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Don’t let your road trip be a pain: tips for managing summer vacation car travel

School is out, summer is here, and, oh, the places you’ll go! But if the idea of managing your chronic back pain during a cross-country (or even cross-state) car ride is giving you pause, don’t cancel just yet! Your pain care experts at iSpine Clinics have helpful tips for managing road trip pain so you can enjoy your summer vacation.

Helpful hints for managing road trip pain

Get your kicks on Route 66

Well, maybe not specifically, but you SHOULD be strategic about your route. Don’t just hop in the car and go—take some time prior to your trip to look ahead, plan drive stretches and stops. You know you best, so make that the basis of your planning. Would you be fine with a 15 minute stop every 3 hours? Or do you need a 5-minute break every hour and a half? You might even be able to build in a little unexpected fun along the way—sure, you could pull over at any old gas station, but with a little forethought and planning, you could fit in a break and get a once-in-a-lifetime selfie with the World’s Largest Ball of Twine instead!

When you do make a stop, here’s a couple tips. First, remember that you’ve been stationary for a while, and transition out of the car carefully! Depending on your pain levels and mobility, you might want to consider the full-body-swivel to stand up. Without twisting your spine, rotate your entire body, legs and all, toward the door. Drop your feet to the ground, hang on to the doorframe, and carefully come to standing with support. Or, ask a tripmate to help you out!

You also want make sure you’re taking full advantage of your break. Sitting for long periods leads to stiffness, joint aches, and muscle spasms. So don’t just get out of the car and do a quick backbend—really take a minute to move around. You can do some quick, low-impact calisthenic exercises, like hamstring curls, small squats, torso twists. Or just explore, and let the walking move your blood through your body.  Motion is lotion!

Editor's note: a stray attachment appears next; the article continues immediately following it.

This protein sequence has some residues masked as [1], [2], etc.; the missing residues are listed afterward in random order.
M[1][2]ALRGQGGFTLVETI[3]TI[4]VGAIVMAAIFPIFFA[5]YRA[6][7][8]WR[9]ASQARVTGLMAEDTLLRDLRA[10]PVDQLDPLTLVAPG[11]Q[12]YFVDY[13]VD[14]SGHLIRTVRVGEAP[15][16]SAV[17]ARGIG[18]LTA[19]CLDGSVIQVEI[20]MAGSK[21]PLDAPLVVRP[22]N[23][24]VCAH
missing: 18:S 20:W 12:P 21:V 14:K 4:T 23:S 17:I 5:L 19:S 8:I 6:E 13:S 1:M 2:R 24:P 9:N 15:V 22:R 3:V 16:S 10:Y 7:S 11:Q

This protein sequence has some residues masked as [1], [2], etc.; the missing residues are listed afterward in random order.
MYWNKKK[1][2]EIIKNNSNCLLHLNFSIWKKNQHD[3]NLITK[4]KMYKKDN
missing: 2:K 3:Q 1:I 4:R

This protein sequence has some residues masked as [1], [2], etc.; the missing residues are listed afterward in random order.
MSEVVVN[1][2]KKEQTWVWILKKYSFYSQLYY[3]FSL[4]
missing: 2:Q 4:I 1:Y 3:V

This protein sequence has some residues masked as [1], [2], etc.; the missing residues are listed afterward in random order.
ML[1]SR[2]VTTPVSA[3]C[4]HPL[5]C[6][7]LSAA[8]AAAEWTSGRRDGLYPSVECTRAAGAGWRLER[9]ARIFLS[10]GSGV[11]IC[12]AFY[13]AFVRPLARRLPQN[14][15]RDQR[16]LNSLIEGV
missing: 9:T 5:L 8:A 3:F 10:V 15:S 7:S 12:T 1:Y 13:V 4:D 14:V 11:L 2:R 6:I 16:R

Be a fidgeter!

Between breaks, when you’re in your seat for long stretches, there’s no rule that says you have to sit perfectly still! You can fidget, change position as much as possible, and generally just try to keep blood pumping through your body.  Here are some in-seat stretches you can try:

  • Seated shoulder stretch: Sit tall and stretch your arm across your chest. Use your opposite hand to draw the arm closer to the chest, making sure you keep your shoulder dropped and held back (imagine your most proper posture). Hold for 30 seconds to a minute, and then repeat on the opposite arm.
  • Seated forearm stretch: Again, sitting straight up with good posture, reach one arm straight out in front of you, with the inside of your forearm facing upward. With your other hand, pull the fingers on your outstretched arm down and back towards your body. Feel the stretch on your inner forearm. Hold for 30 seconds to a minute, then switch!
  • Seated upper back stretch: Forget about your posture! Here, you want to let your upper body relax and fall forward, reaching your hands toward the dashboard. Round your shoulders and upper back, and take a deep breath as you walk your fingers out as far as possible on the dash. Hold this position for—you guessed it!—30 seconds to a minute.